Board and paperboard (corrugated, folding carton stock and liquid paperboard) is the largest packaging material type covered in the Smithers study. It accounted for 35.7% of world packaging consumption in 2016, followed by flexible packaging (plastic, paper and foil) with 23.3%, rigid plastic packaging with 18.2% and metal with 12.2%.
Pulp and paper is represented in the two largest packaging material segments – board and flexibles – in 2017. Flexible packaging is forecast to grow consumption at the fastest rate through to 2022, driven by advantages in lightweight, demand for smaller more convenient packaging and improvements in design. Growth will be strongest for flexible plastics which are already two third of the market, but flexible papers will perform only slightly less well across the five-year forecast, with aluminum seeing the smallest boost, as pricing and improvements in competing barrier materials squeeze its share.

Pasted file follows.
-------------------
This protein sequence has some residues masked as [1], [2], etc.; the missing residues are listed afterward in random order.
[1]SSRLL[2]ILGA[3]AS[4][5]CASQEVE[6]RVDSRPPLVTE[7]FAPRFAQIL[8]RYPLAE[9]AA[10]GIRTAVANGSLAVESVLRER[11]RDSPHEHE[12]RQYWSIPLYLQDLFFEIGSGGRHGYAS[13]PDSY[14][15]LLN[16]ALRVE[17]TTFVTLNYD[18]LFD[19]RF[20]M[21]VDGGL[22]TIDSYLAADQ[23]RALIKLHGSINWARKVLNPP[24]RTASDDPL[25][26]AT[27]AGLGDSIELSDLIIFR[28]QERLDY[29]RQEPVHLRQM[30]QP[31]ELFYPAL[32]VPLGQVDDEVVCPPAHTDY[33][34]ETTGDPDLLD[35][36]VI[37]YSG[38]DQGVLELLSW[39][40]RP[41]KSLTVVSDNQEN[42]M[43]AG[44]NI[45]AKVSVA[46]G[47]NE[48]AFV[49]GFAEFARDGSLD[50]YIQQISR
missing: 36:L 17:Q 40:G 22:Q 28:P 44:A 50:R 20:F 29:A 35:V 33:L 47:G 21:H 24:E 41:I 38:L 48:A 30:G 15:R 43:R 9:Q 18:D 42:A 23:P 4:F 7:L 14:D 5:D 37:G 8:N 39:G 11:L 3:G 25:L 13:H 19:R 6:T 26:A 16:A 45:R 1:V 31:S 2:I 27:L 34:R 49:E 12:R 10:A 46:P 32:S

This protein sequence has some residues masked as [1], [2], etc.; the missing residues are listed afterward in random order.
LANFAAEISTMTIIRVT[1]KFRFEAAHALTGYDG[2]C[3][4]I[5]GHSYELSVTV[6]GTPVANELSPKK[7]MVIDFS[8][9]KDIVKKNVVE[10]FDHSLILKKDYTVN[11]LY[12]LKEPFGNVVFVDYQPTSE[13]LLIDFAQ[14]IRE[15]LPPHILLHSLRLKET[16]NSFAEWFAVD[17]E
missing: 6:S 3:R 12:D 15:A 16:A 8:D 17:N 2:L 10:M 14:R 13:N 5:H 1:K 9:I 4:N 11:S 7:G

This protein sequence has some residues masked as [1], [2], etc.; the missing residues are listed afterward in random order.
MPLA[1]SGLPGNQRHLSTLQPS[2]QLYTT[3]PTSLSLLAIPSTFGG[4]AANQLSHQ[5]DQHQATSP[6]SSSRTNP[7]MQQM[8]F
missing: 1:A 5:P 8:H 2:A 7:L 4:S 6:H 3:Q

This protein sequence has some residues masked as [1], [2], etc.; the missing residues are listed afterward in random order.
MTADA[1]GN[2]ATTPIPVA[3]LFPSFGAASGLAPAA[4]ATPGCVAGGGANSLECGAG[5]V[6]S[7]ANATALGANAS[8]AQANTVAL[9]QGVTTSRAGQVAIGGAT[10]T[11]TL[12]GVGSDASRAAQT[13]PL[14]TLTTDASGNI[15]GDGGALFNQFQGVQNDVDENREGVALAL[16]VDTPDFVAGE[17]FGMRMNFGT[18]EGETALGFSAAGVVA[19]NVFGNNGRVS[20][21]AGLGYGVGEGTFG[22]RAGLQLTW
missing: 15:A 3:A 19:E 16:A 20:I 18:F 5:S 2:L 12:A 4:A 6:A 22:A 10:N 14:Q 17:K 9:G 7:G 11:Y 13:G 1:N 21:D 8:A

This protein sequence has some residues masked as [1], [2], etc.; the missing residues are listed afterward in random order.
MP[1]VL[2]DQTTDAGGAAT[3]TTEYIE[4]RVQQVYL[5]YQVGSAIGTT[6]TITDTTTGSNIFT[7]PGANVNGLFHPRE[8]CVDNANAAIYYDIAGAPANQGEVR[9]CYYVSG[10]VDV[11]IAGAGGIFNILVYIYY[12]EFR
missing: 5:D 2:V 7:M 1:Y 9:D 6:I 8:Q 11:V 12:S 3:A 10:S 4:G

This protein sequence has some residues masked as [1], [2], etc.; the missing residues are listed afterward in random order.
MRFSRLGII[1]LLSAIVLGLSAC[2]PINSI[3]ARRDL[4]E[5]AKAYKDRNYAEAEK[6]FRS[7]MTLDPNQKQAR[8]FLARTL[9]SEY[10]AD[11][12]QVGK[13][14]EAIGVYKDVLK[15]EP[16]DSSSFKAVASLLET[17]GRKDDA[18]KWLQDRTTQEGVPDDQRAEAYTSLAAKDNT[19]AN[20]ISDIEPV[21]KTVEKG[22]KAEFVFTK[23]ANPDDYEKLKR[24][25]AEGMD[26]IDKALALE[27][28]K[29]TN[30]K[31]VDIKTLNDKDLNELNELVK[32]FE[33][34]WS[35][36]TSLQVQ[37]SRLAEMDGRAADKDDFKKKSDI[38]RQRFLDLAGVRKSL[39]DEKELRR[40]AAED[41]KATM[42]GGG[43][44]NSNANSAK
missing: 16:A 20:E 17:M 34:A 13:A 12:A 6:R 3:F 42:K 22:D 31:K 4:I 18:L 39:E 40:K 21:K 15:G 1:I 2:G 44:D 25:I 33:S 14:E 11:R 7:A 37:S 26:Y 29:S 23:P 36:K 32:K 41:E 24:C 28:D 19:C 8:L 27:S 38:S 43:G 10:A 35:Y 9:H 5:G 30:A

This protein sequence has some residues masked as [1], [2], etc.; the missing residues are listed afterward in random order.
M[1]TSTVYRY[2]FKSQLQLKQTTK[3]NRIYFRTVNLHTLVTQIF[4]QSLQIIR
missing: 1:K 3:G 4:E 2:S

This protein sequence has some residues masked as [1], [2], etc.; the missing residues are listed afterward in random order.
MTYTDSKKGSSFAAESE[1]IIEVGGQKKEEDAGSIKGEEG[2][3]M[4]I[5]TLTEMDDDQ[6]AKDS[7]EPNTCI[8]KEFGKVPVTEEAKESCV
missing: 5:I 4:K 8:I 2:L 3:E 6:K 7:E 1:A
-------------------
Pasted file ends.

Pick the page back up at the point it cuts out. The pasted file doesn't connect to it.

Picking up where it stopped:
Food markets dominate flexible packaging consumption accounting for three-quarters of global consumption in 2016. Meat, fish and poultry; confectionery; dried food; and savory snacks are the largest food markets for flexible packaging. Pharmaceuticals, medical, cosmetics and toiletries are the largest non-food markets for flexible packaging.
While flexible paper packaging has been under threat from flexible plastics in some applications, it will remain an important constituent of the flexible packaging market for the foreseeable future. This is due to a combination of factors, its low cost, its perceived good environmental credentials, its use in laminations (often as a light barrier), and because consumers enjoy the tactile effect. A number of plastic films have been modified to mimic the feel and look of paper, while offering the benefits of moisture barriers inherent with plastic films. Matte finish BOPP is an example of such a film.